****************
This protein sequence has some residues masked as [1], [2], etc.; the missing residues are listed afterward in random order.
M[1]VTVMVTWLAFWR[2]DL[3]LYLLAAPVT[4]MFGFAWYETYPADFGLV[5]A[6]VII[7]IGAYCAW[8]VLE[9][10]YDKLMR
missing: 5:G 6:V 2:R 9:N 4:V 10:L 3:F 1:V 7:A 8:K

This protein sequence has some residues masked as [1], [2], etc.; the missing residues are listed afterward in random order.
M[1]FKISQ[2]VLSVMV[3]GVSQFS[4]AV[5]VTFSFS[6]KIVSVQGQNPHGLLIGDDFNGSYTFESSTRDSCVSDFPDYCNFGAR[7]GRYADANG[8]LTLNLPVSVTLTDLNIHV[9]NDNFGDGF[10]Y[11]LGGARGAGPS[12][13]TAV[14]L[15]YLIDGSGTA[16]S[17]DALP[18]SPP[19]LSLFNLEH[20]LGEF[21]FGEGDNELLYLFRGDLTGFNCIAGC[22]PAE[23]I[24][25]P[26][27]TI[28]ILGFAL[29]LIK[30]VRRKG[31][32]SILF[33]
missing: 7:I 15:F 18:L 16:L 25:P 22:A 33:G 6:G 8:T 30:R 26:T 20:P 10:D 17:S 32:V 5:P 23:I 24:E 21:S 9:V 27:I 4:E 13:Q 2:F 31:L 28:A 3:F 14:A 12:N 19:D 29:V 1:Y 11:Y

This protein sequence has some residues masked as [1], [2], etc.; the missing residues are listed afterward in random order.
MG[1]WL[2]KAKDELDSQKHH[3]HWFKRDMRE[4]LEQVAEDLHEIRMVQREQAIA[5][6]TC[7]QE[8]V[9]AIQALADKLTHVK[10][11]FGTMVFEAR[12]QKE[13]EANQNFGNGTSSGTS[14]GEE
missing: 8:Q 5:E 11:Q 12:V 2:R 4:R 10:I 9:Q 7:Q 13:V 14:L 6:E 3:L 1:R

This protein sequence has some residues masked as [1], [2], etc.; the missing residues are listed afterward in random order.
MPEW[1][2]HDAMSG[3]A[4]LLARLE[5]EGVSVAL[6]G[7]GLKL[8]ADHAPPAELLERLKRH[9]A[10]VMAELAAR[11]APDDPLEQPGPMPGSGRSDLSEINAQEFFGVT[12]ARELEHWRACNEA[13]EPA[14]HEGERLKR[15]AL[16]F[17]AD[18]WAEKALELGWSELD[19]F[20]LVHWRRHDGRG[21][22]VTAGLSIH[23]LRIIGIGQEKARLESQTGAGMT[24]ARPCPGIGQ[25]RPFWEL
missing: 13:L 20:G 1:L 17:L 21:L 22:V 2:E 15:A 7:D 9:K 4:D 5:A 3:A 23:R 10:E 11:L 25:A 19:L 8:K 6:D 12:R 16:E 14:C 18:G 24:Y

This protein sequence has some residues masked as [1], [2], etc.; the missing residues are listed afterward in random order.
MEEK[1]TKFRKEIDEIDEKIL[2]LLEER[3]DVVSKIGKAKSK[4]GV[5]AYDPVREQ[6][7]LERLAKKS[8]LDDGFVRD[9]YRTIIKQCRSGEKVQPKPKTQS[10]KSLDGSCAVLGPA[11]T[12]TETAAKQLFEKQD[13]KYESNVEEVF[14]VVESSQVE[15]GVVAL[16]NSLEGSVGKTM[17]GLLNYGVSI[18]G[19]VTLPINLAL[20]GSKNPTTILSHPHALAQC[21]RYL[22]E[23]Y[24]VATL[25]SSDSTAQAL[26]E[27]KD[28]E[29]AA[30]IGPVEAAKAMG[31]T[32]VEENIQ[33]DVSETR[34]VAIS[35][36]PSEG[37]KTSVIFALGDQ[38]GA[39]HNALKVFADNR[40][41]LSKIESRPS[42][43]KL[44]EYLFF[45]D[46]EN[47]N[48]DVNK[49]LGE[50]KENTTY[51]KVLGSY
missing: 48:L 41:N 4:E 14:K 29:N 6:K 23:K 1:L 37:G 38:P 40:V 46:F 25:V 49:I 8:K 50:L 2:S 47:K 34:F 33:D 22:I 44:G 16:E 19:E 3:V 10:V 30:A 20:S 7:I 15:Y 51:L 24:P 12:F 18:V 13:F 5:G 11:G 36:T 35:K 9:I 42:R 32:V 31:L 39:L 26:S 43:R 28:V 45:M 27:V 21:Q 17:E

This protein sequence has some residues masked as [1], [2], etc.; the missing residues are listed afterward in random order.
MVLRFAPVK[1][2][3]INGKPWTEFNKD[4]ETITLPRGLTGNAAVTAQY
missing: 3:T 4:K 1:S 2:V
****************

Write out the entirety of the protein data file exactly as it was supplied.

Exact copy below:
This protein sequence has some residues masked as [1], [2], etc.; the missing residues are listed afterward in random order.
M[1]VTVMVTWLAFWR[2]DL[3]LYLLAAPVT[4]MFGFAWYETYPADFGLV[5]A[6]VII[7]IGAYCAW[8]VLE[9][10]YDKLMR
missing: 5:G 6:V 2:R 9:N 4:V 10:L 3:F 1:V 7:A 8:K

This protein sequence has some residues masked as [1], [2], etc.; the missing residues are listed afterward in random order.
M[1]FKISQ[2]VLSVMV[3]GVSQFS[4]AV[5]VTFSFS[6]KIVSVQGQNPHGLLIGDDFNGSYTFESSTRDSCVSDFPDYCNFGAR[7]GRYADANG[8]LTLNLPVSVTLTDLNIHV[9]NDNFGDGF[10]Y[11]LGGARGAGPS[12][13]TAV[14]L[15]YLIDGSGTA[16]S[17]DALP[18]SPP[19]LSLFNLEH[20]LGEF[21]FGEGDNELLYLFRGDLTGFNCIAGC[22]PAE[23]I[24][25]P[26][27]TI[28]ILGFAL[29]LIK[30]VRRKG[31][32]SILF[33]
missing: 7:I 15:F 18:L 16:L 25:P 22:A 33:G 6:G 8:T 30:R 26:T 20:P 10:D 17:S 32:V 5:P 23:I 24:E 21:S 9:V 27:I 4:E 13:Q 2:F 31:L 28:A 3:F 14:A 12:N 19:D 29:V 1:Y 11:Y

This protein sequence has some residues masked as [1], [2], etc.; the missing residues are listed afterward in random order.
MG[1]WL[2]KAKDELDSQKHH[3]HWFKRDMRE[4]LEQVAEDLHEIRMVQREQAIA[5][6]TC[7]QE[8]V[9]AIQALADKLTHVK[10][11]FGTMVFEAR[12]QKE[13]EANQNFGNGTSSGTS[14]GEE
missing: 8:Q 5:E 11:Q 12:V 2:R 4:R 10:I 9:Q 7:Q 13:V 14:L 6:E 3:L 1:R

This protein sequence has some residues masked as [1], [2], etc.; the missing residues are listed afterward in random order.
MPEW[1][2]HDAMSG[3]A[4]LLARLE[5]EGVSVAL[6]G[7]GLKL[8]ADHAPPAELLERLKRH[9]A[10]VMAELAAR[11]APDDPLEQPGPMPGSGRSDLSEINAQEFFGVT[12]ARELEHWRACNEA[13]EPA[14]HEGERLKR[15]AL[16]F[17]AD[18]WAEKALELGWSELD[19]F[20]LVHWRRHDGRG[21][22]VTAGLSIH[23]LRIIGIGQEKARLESQTGAGMT[24]ARPCPGIGQ[25]RPFWEL
missing: 13:L 20:G 1:L 17:L 21:L 22:V 2:E 15:A 7:D 9:K 4:D 5:A 3:A 23:R 10:E 11:L 25:A 19:L 8:K 6:D 12:R 16:E 14:C 18:G 24:Y

This protein sequence has some residues masked as [1], [2], etc.; the missing residues are listed afterward in random order.
MEEK[1]TKFRKEIDEIDEKIL[2]LLEER[3]DVVSKIGKAKSK[4]GV[5]AYDPVREQ[6][7]LERLAKKS[8]LDDGFVRD[9]YRTIIKQCRSGEKVQPKPKTQS[10]KSLDGSCAVLGPA[11]T[12]TETAAKQLFEKQD[13]KYESNVEEVF[14]VVESSQVE[15]GVVAL[16]NSLEGSVGKTM[17]GLLNYGVSI[18]G[19]VTLPINLAL[20]GSKNPTTILSHPHALAQC[21]RYL[22]E[23]Y[24]VATL[25]SSDSTAQAL[26]E[27]KD[28]E[29]AA[30]IGPVEAAKAMG[31]T[32]VEENIQ[33]DVSETR[34]VAIS[35][36]PSEG[37]KTSVIFALGDQ[38]GA[39]HNALKVFADNR[40][41]LSKIESRPS[42][43]KL[44]EYLFF[45]D[46]EN[47]N[48]DVNK[49]LGE[50]KENTTY[51]KVLGSY
missing: 48:L 41:N 4:E 14:K 29:N 6:K 23:K 1:L 37:G 38:P 40:V 46:F 25:V 49:I 8:K 50:L 2:S 47:K 34:F 33:D 22:I 44:G 16:E 19:E 3:V 10:V 30:A 20:S 7:I 15:Y 51:L 24:P 12:F 18:V 13:F 5:G 11:G 36:T 35:K 9:I 42:R 32:V 31:L 39:L 26:S 43:R 28:V 45:M 27:V 21:Q 17:E

This protein sequence has some residues masked as [1], [2], etc.; the missing residues are listed afterward in random order.
MVLRFAPVK[1][2][3]INGKPWTEFNKD[4]ETITLPRGLTGNAAVTAQY
missing: 3:T 4:K 1:S 2:V